Search Content | Science News

Be a Champion for Science

Get your subscription to

Science News when you join.

Search Content

E.g., 04/26/2017
E.g., 04/26/2017
Your search has returned 5023 images:
  • mastodon bones
  • dog breeds
  • toddler napping
Your search has returned 33 articles:
  • Science Ticker

    Certain birth defects are on the rise since Zika arrived in the U.S.

    Certain birth defects were 20 times more prevalent in babies born to Zika virus–infected mothers in the U.S. in 2016 than they were before the virus cropped up in the United States, a CDC study suggests. The finding strengthens the evidence that a mother’s Zika infection during pregnancy raises her baby’s risk of microcephaly and other brain malformations.  

    The study, published March 3...

    03/02/2017 - 17:36 Health
  • Science Ticker

    See how long Zika lasts in semen and other bodily fluids

    Traces of Zika virus typically linger in semen no longer than three months after symptoms show up, a new study on the virus’ staying power in bodily fluids reveals.

    Medical epidemiologist Gabriela Paz-Bailey of the U.S. Centers for Disease Control and Prevention and colleagues analyzed the bodily fluids — including blood, urine and saliva — of 150 people infected with Zika. In 95 percent...

    02/14/2017 - 17:03 Health
  • Science Visualized

    Map of Zika virus reveals how it shifts as it matures

    Before an immature Zika virus becomes infectious, it does some major remodeling.

    In a fledgling virus particle, the inner protein and RNA core (shown in dark blue above, right) forms bridges to the membrane layer that surrounds it. As the virus matures, the core shuffles around and the bridges melt away (below, right).

    It’s the first time scientists have seen such rearrangement in...

    01/31/2017 - 07:00 Microbiology, Health
  • Feature

    Year in review: Zika virus devastates Brazil and spreads fear across Americas

    A Brazilian mother cradles her baby girl under a bruised purple sky. The baby’s face is scrunched up, mouth open wide — like any other crying child. But her head is smaller than normal, as if her skull has collapsed above her eyebrows.

    A week earlier, not far away, a doctor wrapped a measuring tape around the forehead of a 1-month-old boy, held in the arms of his grandmother. This baby...

    12/14/2016 - 07:40 Health, Human Development
  • Science Ticker

    Cell biologists learn how Zika kills brain cells, devise schemes to stop it

    SAN FRANCISCO — Cell biologists are learning more about how the Zika virus disrupts brain cells to cause the birth defect microcephaly, in which a baby’s brain and head are smaller than usual. Meantime, several strategies to combat the virus show preliminary promise, researchers reported at the American Society for Cell Biology’s annual meeting. Among the findings:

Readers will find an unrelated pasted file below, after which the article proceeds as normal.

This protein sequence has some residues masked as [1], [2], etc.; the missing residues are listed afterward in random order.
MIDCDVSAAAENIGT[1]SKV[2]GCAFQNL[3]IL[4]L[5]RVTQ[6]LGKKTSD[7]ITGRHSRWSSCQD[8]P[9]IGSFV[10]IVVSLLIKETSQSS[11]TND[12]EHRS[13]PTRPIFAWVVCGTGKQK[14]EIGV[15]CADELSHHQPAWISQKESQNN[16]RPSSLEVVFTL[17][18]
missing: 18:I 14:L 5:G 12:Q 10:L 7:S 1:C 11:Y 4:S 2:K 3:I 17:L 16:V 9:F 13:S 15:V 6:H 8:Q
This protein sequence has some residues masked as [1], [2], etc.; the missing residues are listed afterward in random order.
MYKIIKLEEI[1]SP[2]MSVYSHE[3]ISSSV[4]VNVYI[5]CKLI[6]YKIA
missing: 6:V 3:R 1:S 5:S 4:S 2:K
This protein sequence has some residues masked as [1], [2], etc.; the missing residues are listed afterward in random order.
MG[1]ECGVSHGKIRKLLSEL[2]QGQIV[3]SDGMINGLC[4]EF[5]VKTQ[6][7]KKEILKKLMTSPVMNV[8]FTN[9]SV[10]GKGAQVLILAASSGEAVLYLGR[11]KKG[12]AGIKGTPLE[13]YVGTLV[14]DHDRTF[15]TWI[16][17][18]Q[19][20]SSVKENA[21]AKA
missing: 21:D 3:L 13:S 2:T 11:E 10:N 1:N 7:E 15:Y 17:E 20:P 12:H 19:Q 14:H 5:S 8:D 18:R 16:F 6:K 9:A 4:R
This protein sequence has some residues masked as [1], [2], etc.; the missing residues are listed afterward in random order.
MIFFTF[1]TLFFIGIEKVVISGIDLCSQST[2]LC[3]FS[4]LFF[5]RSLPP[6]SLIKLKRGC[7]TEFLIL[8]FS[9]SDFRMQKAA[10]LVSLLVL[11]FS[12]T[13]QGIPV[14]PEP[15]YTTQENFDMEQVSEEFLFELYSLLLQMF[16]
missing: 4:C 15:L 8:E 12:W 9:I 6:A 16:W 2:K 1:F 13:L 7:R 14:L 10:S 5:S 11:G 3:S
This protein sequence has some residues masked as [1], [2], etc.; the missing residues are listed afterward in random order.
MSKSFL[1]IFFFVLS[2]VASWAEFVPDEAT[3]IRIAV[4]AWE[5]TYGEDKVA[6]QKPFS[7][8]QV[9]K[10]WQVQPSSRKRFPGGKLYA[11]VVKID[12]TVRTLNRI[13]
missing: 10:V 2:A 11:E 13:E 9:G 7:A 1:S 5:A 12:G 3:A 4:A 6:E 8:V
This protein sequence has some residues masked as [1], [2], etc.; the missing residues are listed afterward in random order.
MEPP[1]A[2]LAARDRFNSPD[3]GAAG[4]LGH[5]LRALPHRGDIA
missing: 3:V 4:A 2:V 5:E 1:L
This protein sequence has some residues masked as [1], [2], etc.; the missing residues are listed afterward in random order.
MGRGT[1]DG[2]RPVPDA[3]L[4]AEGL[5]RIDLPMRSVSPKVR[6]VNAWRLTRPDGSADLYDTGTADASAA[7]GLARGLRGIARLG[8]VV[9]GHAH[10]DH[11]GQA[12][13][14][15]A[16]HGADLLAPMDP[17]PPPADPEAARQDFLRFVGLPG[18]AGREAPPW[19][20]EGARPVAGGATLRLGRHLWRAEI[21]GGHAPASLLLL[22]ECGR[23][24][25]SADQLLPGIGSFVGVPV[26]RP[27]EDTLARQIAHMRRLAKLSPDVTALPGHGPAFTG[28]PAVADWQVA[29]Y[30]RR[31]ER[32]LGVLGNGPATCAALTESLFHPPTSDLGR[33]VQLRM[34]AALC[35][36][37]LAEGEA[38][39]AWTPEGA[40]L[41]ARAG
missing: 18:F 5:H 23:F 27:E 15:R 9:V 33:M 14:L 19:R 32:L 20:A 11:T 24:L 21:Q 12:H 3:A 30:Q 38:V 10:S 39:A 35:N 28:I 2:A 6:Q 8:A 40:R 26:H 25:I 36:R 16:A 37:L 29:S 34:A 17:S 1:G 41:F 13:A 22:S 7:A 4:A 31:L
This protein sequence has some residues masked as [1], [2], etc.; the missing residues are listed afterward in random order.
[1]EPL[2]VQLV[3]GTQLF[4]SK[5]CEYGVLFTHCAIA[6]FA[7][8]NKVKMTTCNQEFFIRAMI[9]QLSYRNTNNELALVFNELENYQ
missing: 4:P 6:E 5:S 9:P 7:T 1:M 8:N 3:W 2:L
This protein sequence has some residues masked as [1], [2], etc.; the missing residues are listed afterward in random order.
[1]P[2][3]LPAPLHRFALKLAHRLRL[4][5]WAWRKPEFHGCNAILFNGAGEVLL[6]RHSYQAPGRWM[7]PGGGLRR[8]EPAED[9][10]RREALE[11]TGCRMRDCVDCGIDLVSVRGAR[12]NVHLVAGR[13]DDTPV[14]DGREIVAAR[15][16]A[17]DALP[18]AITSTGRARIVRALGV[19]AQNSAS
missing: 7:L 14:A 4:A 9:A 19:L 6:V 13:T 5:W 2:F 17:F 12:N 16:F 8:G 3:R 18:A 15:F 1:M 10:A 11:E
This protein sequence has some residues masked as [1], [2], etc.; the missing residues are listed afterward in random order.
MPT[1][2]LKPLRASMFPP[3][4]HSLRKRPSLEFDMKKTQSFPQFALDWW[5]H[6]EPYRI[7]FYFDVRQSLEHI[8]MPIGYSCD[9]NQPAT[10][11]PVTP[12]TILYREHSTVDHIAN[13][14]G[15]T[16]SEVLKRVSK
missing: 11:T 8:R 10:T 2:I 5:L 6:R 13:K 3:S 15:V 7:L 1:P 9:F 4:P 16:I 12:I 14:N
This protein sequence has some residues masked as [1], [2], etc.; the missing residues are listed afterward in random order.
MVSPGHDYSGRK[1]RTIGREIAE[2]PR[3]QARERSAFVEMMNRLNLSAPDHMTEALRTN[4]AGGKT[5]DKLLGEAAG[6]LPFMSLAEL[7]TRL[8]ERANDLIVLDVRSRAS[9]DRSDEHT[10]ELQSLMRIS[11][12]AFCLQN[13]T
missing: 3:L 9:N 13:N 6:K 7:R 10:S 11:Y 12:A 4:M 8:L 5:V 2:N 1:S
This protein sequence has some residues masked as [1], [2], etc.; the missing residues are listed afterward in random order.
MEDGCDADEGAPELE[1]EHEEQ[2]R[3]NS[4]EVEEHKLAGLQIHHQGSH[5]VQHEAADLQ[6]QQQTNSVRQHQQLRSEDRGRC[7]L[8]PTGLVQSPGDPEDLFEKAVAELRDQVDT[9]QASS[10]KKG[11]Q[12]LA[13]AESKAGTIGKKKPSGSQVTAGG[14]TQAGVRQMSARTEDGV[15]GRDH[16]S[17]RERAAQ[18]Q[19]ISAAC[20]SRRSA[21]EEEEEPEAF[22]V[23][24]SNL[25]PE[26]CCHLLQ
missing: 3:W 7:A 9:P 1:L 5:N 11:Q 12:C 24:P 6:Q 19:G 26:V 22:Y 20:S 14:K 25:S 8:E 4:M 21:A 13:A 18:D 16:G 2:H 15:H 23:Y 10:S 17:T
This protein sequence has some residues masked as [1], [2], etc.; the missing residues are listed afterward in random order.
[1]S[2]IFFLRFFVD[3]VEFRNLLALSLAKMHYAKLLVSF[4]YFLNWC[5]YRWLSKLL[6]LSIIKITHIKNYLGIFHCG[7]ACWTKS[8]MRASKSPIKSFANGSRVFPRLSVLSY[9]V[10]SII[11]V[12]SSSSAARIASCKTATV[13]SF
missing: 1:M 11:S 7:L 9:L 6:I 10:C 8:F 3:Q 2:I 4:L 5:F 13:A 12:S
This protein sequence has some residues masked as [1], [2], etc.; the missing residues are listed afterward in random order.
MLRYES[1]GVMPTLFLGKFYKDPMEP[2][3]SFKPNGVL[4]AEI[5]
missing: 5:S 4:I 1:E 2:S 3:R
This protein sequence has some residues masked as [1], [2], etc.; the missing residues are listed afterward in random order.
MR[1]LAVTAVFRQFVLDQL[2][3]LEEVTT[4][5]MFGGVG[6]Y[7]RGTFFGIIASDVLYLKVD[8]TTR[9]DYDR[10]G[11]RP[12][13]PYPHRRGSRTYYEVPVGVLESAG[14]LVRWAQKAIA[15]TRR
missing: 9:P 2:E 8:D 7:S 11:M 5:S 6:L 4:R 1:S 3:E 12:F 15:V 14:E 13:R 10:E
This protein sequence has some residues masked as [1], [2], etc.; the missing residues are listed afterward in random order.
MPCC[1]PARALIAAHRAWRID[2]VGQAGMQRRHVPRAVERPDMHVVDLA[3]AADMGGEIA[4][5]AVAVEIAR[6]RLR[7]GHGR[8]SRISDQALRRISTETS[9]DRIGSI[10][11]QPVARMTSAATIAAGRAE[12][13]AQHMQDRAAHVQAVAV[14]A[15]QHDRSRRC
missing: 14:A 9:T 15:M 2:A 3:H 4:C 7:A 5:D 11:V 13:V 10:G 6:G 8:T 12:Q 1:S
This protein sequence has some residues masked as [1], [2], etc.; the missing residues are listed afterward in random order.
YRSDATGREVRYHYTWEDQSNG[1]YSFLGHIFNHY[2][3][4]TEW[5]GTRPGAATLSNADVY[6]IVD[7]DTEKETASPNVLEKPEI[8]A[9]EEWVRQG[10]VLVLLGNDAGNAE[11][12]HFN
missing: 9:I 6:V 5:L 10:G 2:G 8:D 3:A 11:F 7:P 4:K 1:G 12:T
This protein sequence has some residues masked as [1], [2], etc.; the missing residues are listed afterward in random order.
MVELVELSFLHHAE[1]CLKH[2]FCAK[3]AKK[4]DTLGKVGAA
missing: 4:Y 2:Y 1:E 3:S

Brain cell die-off

    Zika...

    12/13/2016 - 16:17 Cells, Health, Microbiology
  • Science Ticker

    Microcephaly cases surge in Colombia following rise in Zika infections

    In 2016, Colombia saw a surge in babies with microcephaly — more than four times the number reported in the previous year.

    The country documented 476 cases of the debilitating birth defect from January 31 to November 12, researchers note December 9 in Morbidity and Mortality Weekly Report, published by the Centers for Disease Control and Prevention. During the same time period in 2015,...

    12/09/2016 - 17:18 Health
  • Science Ticker

    This week in Zika: Vaginal vulnerability, disease double trouble and more

    A glut of Zika cases in Puerto Rico suggests that the virus has a preferred victim: women.

    It’s an idea that has come up before, in previous reports from Brazil and El Salvador. But a new analysis from the U.S. Centers for Disease Control and Prevention adds some heft to the story. Of nearly 30,000 Zika cases in Puerto Rico from November 2015 to October 2016, 63 percent were female, the...

    11/17/2016 - 12:30 Health, Microbiology
  • Science Ticker

    Antibody protects against Zika virus in tests in mice

    The battle against Zika may have some new firepower. A single dose of a human antibody called ZIKV-117 can protect mice from death after Zika infection — and shield mouse fetuses from the virus’s damaging effects, researchers report November 7 in Nature. 

    In humans, Zika virus infection during pregnancy has been linked to a suite of birth defects including a condition known as...

    11/07/2016 - 15:47 Health
  • News in Brief

    Antibody protects against Zika virus in tests in mice

    The battle against Zika may have some new firepower. A single dose of a human antibody called ZIKV-117 can shield mouse fetuses from the virus’s damaging effects, researchers report online November 7 in Nature.

    In humans, Zika virus infection during pregnancy has been linked to a suite of birth defects including a condition known as microcephaly, which leaves babies with shrunken heads...

    11/07/2016 - 15:47 Health
  • Science Ticker

    Zika virus infects cells that make bone, muscle in lab tests

    Zika virus can infiltrate the cells that give rise to bone, cartilage and muscles in the head, researchers report September 29 in Cell Host & Microbe.

    In utero infection of these cells, called cranial neural crest cells, could improperly mold babies’ facial features, the authors suggest. The findings — so far observed only in cells and minibrains grown in the lab — offer a possible...

    09/29/2016 - 12:00 Health